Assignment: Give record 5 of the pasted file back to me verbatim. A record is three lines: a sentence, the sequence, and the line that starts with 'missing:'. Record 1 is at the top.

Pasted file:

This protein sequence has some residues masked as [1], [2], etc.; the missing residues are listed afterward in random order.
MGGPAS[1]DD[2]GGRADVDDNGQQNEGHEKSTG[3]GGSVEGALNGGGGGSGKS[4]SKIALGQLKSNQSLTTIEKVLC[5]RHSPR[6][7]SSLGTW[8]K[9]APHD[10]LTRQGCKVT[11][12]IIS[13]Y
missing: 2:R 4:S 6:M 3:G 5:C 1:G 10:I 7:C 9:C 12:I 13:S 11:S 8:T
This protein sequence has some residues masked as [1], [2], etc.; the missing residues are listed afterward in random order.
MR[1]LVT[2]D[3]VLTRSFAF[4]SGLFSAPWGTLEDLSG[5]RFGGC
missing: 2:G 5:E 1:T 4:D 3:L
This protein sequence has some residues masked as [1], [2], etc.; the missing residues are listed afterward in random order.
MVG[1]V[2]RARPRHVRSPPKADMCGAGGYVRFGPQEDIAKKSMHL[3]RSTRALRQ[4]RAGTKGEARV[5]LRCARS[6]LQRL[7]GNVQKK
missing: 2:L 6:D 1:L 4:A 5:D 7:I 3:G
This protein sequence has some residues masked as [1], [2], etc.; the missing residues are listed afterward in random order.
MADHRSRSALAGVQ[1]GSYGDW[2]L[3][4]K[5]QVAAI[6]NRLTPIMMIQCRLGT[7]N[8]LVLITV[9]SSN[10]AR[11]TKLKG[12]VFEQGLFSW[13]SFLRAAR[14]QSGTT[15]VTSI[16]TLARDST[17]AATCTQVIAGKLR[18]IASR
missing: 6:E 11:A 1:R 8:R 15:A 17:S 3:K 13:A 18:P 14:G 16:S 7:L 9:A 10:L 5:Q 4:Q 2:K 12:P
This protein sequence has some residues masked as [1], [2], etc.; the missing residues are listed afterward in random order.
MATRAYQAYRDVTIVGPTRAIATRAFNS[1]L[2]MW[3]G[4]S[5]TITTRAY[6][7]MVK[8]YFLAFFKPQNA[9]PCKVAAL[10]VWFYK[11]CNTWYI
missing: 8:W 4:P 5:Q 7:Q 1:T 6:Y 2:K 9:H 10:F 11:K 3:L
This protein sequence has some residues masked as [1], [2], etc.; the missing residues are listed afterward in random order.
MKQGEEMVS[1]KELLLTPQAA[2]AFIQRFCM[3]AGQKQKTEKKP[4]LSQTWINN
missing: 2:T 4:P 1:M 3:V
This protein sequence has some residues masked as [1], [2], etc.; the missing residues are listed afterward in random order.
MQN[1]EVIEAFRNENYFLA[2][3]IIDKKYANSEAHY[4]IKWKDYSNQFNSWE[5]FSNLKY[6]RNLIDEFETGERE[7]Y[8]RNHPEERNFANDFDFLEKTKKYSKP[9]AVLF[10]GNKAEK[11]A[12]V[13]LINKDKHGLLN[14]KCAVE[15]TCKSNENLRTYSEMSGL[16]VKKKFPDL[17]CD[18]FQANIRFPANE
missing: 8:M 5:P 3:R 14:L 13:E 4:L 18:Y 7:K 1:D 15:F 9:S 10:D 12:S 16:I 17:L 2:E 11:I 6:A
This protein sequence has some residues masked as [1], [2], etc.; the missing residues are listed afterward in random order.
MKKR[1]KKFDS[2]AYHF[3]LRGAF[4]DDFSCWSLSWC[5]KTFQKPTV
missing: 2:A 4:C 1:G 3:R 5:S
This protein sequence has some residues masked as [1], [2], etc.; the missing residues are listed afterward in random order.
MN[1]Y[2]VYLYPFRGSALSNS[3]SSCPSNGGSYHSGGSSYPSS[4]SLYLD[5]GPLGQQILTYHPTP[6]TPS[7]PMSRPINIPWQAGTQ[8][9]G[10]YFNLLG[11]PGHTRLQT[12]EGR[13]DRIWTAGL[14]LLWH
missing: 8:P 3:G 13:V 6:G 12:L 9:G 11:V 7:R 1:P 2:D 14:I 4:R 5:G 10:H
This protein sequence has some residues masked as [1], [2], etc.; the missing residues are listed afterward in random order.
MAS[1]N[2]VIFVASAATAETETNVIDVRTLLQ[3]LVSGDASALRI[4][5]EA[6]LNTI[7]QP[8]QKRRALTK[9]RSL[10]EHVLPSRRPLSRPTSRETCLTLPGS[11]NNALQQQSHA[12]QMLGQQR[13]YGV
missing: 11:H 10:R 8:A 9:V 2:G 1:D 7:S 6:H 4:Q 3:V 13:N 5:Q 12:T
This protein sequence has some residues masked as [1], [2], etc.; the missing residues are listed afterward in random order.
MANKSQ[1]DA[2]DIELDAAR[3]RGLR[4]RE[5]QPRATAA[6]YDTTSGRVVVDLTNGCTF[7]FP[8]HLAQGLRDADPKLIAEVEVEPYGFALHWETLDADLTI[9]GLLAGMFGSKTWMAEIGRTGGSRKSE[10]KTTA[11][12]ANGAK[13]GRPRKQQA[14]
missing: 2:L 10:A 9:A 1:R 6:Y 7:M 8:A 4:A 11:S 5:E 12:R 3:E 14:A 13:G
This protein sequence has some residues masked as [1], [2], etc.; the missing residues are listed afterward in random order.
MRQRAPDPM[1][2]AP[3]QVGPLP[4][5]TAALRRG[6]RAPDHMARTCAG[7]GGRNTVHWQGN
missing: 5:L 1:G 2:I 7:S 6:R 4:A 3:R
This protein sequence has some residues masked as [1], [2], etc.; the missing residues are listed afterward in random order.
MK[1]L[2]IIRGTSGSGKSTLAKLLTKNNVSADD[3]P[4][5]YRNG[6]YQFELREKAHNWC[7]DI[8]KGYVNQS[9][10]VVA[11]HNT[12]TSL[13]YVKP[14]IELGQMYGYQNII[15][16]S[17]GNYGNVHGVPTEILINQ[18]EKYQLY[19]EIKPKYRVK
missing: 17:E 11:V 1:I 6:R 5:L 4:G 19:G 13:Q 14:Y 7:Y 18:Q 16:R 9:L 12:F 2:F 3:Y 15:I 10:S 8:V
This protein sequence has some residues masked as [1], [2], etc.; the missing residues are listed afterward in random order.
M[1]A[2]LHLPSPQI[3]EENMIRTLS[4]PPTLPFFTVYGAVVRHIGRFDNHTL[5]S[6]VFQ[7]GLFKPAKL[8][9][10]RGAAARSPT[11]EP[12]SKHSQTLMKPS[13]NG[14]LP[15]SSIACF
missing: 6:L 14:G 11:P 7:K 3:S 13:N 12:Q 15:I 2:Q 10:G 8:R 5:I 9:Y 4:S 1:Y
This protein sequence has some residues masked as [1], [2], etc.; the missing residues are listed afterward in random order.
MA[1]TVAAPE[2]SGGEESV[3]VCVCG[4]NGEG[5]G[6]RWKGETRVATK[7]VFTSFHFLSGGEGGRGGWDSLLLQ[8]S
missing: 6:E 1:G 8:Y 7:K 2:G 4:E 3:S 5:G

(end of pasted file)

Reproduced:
This protein sequence has some residues masked as [1], [2], etc.; the missing residues are listed afterward in random order.
MATRAYQAYRDVTIVGPTRAIATRAFNS[1]L[2]MW[3]G[4]S[5]TITTRAY[6][7]MVK[8]YFLAFFKPQNA[9]PCKVAAL[10]VWFYK[11]CNTWYI
missing: 8:W 4:P 5:Q 7:Q 1:T 6:Y 2:K 9:H 10:F 11:K 3:L